CAPITAL REGION — Tuesday’s vote wasn’t just another midterm election.
Going into it, many analysts expected voter turnout to be high, mainly because of President Donald Trump’s impact on the race. Initial vote totals appear to have proven them right.
Tens of thousands of absentee ballots are yet to be counted, but on Election Day alone, just under 50 percent of eligible voters turned out, based on an analysis of state Board of Elections figures.
That’s 14 percentage points higher than the statewide turnout during the last midterm election, in 2014, but short of a record turnout.
“It’s high, but it’s not off the charts,” said Roger Schiera, the Republican election commissioner in Saratoga County, where Election Day turnout was 55 percent. Once 6,600 absentee ballots are counted, he expects turnout to be above 60 percent.
“I just think people are energized, with everything that’s been happening in the news — the reporting. People were just energized to get out and vote,” said Bill Fruci, Saratoga County’s Democratic election commissioner.
The New York Times estimated about 114 million ballots were cast nationwide for this election, well above the 83 million votes cast in 2014 or the 91 million cast in 2010. In 2016, the last presidential election, about 138 million people voted.
Skidmore College political science professor Christopher Mann said a University of Florida professor who studies midterm elections believes this year’s national turnout will be close to, if not the highest, turnout since 1970.
“The national dynamic is: You’re for or against Trump, and you went to vote to show which side you are on,” Mann said. “Midterm elections are often a referendum on the president, and President Trump certainly embraced that.”
The enthusiasm — or at least the willingness to take the time to get to a polling place, wait for a ballot, fill it out and cast a vote — was seen across the Capital Region.
“It was really remarkable,” Mann said. “I had students out observing polling places — more than 60 polling places in Rensselaer, Albany and Saratoga counties — and people at the polling places were saying they were all seeing high turnouts, even like a presidential election.”
In addition to Saratoga County’s showing, Schenectady County had 52.4 percent of its active voters turn out Tuesday, with absentee ballots still to be counted. In Montgomery County, the Election Day turnout was nearly 55 percent.
Statewide, though, the percentage was lower. In the governor’s race, nearly 5.8 million people voted statewide — equating to 50 percent of eligible voters.
While this year’s statewide turnout pales in comparison to the 68 percent that turned out for the 2016 presidential election, it is well above the 36 percent of registered voters who cast ballots in the 2014 midterm — also the last time Gov. Andrew Cuomo was up for re-election.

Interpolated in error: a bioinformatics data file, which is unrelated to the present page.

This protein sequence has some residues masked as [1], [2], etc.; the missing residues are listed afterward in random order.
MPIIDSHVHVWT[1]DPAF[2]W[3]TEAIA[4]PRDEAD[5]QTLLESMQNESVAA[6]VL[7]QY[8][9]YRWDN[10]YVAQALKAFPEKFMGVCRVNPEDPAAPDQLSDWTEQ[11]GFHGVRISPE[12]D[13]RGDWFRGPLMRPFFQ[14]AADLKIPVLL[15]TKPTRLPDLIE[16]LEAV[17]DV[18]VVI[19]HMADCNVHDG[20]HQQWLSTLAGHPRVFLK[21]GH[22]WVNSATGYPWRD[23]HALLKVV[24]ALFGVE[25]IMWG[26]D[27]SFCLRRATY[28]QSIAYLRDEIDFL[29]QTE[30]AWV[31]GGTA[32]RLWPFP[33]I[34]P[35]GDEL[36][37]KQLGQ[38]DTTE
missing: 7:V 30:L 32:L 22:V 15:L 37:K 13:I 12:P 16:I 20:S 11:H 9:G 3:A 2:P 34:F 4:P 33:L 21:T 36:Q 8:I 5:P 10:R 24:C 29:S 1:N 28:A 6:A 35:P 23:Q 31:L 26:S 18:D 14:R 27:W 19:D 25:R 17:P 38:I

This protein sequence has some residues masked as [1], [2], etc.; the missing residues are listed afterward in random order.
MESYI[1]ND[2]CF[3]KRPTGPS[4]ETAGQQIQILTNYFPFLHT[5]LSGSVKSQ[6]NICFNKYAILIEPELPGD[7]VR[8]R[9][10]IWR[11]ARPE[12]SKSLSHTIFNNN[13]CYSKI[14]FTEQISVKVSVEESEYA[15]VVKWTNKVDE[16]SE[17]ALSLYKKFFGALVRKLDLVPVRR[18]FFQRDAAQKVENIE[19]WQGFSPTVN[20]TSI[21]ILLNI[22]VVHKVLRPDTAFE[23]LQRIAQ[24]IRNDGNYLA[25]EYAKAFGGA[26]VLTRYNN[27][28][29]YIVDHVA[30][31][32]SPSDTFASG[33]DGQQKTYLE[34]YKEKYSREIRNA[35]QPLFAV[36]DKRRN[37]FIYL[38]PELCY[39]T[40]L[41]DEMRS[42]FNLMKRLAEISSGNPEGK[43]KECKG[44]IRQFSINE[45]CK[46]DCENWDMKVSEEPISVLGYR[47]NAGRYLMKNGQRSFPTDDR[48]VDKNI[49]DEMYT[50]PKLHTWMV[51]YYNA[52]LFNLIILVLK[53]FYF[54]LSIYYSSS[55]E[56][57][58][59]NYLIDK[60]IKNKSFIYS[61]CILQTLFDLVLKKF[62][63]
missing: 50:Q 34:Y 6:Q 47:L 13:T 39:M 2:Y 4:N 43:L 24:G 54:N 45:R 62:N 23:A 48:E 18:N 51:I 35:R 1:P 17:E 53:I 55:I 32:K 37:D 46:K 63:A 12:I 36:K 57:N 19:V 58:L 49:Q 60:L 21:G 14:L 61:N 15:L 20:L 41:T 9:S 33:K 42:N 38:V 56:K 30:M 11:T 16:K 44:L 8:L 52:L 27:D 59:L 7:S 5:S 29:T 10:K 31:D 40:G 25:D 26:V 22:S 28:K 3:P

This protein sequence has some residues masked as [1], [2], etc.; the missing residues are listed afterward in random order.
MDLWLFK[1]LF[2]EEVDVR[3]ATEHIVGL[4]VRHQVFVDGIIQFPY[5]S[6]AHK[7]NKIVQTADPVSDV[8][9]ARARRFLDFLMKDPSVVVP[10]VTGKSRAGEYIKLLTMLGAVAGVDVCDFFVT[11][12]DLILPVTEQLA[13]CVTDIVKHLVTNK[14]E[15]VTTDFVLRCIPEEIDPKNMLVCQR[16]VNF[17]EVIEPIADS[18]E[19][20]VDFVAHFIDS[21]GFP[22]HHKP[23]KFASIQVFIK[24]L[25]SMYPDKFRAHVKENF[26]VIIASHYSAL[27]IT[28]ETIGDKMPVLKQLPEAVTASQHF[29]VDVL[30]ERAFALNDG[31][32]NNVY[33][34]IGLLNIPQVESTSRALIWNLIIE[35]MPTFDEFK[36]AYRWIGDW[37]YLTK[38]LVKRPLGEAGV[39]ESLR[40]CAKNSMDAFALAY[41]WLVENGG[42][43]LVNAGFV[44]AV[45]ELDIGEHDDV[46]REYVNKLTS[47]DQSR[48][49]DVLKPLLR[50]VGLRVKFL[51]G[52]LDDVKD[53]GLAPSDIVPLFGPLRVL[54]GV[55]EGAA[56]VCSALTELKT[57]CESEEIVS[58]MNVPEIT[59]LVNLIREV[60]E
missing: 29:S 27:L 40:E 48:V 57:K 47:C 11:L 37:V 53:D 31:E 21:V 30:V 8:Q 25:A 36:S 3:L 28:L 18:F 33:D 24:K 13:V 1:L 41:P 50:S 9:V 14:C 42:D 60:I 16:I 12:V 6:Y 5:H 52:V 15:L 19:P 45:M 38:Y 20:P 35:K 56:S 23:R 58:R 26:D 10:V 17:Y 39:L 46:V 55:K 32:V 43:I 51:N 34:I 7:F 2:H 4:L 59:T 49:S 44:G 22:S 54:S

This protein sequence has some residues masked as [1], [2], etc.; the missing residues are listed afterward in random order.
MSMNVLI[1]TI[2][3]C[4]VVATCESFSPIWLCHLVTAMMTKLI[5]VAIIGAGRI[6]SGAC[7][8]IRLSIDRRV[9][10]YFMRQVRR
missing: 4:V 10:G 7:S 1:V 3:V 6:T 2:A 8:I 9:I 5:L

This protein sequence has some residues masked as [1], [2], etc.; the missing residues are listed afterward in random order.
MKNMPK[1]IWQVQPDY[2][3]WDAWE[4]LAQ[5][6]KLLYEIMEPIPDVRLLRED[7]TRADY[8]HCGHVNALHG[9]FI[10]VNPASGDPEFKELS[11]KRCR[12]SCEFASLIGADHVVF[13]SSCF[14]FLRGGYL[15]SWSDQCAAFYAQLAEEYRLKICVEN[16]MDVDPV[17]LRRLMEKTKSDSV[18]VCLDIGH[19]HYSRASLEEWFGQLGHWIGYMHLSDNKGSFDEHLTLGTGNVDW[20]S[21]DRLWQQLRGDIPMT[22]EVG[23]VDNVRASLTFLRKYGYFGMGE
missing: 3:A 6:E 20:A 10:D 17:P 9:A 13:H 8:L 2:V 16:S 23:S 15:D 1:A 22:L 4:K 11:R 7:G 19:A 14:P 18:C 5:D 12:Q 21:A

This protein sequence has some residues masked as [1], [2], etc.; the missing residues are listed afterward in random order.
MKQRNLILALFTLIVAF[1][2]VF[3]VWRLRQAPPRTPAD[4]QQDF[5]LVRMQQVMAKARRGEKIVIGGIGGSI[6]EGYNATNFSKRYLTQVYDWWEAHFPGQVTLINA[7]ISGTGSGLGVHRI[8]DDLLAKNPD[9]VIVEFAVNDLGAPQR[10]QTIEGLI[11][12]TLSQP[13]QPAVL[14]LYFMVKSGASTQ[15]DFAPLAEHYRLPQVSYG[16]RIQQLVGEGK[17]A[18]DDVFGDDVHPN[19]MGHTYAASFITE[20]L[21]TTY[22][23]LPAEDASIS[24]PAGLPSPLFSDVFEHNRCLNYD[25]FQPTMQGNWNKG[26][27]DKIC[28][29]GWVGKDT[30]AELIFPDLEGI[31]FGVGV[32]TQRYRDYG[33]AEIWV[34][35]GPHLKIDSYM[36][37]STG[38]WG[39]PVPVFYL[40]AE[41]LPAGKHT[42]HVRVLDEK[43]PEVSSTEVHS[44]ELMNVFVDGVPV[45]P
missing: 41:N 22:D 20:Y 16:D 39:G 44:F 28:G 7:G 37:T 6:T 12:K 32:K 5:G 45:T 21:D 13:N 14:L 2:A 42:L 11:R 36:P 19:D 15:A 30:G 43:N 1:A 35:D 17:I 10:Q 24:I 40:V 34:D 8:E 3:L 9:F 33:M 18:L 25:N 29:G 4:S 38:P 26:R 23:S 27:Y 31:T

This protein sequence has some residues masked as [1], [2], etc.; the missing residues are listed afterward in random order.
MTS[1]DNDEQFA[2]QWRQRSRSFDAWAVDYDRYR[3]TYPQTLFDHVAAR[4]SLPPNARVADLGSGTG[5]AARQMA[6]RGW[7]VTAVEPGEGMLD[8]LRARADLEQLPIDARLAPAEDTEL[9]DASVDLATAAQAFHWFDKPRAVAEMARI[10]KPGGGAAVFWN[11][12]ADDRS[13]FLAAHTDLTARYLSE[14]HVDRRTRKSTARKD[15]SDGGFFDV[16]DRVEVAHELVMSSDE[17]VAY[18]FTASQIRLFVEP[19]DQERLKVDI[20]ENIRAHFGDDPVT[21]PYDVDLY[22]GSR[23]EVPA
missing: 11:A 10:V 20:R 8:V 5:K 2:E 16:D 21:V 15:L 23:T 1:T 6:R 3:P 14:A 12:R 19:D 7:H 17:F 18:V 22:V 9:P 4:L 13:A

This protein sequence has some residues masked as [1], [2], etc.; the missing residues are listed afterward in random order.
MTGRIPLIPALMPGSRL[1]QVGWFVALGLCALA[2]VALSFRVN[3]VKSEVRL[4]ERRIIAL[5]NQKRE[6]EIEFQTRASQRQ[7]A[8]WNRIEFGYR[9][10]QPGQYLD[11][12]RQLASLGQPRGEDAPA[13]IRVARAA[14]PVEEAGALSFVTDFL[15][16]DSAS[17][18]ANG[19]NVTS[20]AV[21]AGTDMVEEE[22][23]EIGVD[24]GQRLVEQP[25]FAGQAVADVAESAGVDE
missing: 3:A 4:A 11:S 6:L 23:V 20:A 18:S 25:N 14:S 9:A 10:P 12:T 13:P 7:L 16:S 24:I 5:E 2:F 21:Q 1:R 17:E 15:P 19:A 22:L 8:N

The number of highly publicized and contested congressional races helped get people voting, said Jennifer Wilson, legislative director of the League of Women Voters of New York State in Albany.
“People love voting when the race is contentious,” she said.
The 19th Congressional District race, in which Democrat Antonio Delgado narrowly defeated incumbent Congressman John Faso, was so highly publicized through television ads that people were very aware of the race, Wilson said. Democrat Tedra Cobb also made an energetic challenge to Republican Congresswoman Elise Stefanik in the 21st District, she noted. And just to the west of the Capital Region, Democrat Anthony Brindisi defeated incumbent Congresswoman Claudia Tenney in the 22nd Congressional District. Tenney, who has not conceded, allied herself closely with President Donald Trump, and Trump appeared with her during the campaign.
“There were races that went right down to the wire, like Faso’s,” Wilson said. “The president did insert himself into some of these races.”
The high level of voting also contributed to long lines at polling places in New York City, where there were also equipment problems. The League of Women Voters, which each year campaigns to inform voters, thinks more could be done to make the process easier.
“The league is very happy with the turnout, and we’re pleased to see so many publications getting behind our call for measures like early voting,” Wilson said. “There might still be long lines, but early voting could impact that.”
Anecdotally, there was also an increase in the number of absentee ballots sought by voters, compared with previous midterm elections.
In Saratoga County, there were 6,600 requests for absentee ballots, which the commissioners said was nearly double the 3,500 absentee ballots requested four years ago. While not all ballots were returned, those that were will be added to the total turnout when they are counted in coming weeks.
“People are energized, and I think it’s on both sides,” Schiera said.
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